Assessing Children's Growth in School Readiness Skills By Preschool Curricula Type
*Names in bold indicate Presenter
Preschool programs typically choose their own curriculum, but their choices are often constrained by a pre-approved list developed by state agencies and accrediting bodies (Clifford & Crawford, 2009). Most programs, such as Head Start, require a curriculum that focuses on educating and providing enriching experiences for all domains of children’s development. Whole-child curricula are not domain specific and promote children’s learning through a developmental-interaction approach; yet there is little evidence of the effectiveness of these curricula (Yoshikawa, et al., 2013). Furthermore, curricula are expensive; between purchasing the teacher manual, classroom materials, tools for monitoring and assessment, training teachers, and providing on site coaching or assistance, the cost per classroom can be several thousand dollars. Therefore, understanding how curricula differ in effectiveness at promoting school readiness skills for low-income and disadvantaged children is a national and state-level early childhood policy concern.
The present study consequently seeks to address one key question to further our understanding of early childhood curricula: does children’s growth in school readiness skills vary by curricula type? The Head Start Family and Child Experiences Survey, 2009 Cohort (FACES-2009; U.S. Department of Health and Human Services (DHHS), 2009-2013) will be used to answer this research question. Inferential analyses will examine children’s growth in school readiness across the prekindergarten year and relate it to end of kindergarten outcomes by preschool curricula type. The different types of curricula are: Creative Curriculum, High/Scope Curriculum, Locally Designed Curriculum, widely available curriculum, or other curriculum. Analyses will be run with a complete set of demographic covariates, Head Start center-level fixed effects, the appropriate weights, and the standard errors properly adjusted for weighting and clustering.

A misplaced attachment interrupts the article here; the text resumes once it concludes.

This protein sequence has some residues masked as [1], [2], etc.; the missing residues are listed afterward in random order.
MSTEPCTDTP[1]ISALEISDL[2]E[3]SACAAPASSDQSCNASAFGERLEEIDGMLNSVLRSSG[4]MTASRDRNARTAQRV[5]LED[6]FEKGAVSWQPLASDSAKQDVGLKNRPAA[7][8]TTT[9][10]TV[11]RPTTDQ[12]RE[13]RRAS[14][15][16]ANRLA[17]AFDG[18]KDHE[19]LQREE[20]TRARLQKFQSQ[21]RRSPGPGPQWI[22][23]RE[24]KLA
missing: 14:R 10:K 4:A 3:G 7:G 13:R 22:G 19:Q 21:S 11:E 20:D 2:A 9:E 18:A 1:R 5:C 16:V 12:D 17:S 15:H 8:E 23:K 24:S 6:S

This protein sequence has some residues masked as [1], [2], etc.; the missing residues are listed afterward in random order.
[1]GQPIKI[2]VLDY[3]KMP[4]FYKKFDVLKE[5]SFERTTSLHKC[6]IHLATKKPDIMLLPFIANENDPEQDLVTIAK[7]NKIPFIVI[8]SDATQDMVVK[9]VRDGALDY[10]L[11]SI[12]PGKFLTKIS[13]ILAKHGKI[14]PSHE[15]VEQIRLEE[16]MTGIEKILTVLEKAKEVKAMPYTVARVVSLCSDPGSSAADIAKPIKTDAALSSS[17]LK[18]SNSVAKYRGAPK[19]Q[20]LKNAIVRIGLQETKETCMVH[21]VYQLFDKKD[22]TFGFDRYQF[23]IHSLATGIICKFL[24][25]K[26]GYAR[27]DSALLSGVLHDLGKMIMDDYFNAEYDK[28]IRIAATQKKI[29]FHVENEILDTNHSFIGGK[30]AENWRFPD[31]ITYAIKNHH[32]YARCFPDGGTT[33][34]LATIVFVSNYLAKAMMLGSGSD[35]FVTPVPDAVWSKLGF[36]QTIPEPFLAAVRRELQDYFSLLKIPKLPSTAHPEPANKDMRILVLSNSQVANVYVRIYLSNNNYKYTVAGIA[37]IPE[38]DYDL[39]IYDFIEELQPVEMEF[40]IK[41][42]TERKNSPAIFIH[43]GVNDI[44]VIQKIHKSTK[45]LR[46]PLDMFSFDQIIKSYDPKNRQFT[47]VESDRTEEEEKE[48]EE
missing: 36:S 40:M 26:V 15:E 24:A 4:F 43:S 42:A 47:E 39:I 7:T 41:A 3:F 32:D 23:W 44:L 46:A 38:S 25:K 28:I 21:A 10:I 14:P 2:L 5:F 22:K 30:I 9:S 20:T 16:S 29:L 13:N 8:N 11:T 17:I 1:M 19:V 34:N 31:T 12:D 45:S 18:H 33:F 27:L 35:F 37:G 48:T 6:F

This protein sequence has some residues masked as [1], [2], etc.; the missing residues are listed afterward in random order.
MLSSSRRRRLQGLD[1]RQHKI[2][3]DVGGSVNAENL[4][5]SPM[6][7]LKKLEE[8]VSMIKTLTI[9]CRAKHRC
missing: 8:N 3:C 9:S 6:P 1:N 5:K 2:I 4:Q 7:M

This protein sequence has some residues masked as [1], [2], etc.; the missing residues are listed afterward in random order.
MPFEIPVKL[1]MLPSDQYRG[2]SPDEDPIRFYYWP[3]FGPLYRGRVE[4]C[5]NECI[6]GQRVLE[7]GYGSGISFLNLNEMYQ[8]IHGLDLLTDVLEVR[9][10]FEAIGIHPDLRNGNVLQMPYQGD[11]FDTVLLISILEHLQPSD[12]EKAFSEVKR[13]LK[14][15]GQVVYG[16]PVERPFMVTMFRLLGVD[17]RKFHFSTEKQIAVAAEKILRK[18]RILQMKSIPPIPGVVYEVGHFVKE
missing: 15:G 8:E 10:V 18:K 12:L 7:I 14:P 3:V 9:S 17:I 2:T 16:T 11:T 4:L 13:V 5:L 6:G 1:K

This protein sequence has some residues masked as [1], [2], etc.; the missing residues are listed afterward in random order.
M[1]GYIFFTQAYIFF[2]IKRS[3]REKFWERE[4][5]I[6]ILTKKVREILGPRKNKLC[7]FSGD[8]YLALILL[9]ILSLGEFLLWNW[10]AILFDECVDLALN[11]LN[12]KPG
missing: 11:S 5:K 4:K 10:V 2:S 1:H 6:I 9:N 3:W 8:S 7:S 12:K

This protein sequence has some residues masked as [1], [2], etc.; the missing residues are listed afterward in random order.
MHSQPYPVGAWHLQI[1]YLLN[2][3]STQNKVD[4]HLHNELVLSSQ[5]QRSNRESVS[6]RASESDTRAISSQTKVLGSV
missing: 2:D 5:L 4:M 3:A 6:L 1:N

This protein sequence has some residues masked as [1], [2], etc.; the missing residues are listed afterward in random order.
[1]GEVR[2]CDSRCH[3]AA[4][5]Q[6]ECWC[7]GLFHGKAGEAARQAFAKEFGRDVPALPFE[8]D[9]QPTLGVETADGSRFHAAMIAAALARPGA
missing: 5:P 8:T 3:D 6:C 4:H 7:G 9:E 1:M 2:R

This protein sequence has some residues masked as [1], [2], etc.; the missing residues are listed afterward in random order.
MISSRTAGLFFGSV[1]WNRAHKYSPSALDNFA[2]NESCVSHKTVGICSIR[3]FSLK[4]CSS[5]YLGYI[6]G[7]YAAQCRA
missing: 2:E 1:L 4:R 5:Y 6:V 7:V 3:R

Empirically supported preschool curricula can ensure that children are provided opportunities to learn by guiding the nature of instruction and the availability of materials and activities in the classroom. Given current efforts at the federal and state levels to expand early childhood education programs and increase preschool quality and the federal and state dollars invested each year on curricula for these programs, understanding whether different curricular packages are more or less effective in promoting school readiness skills is essential.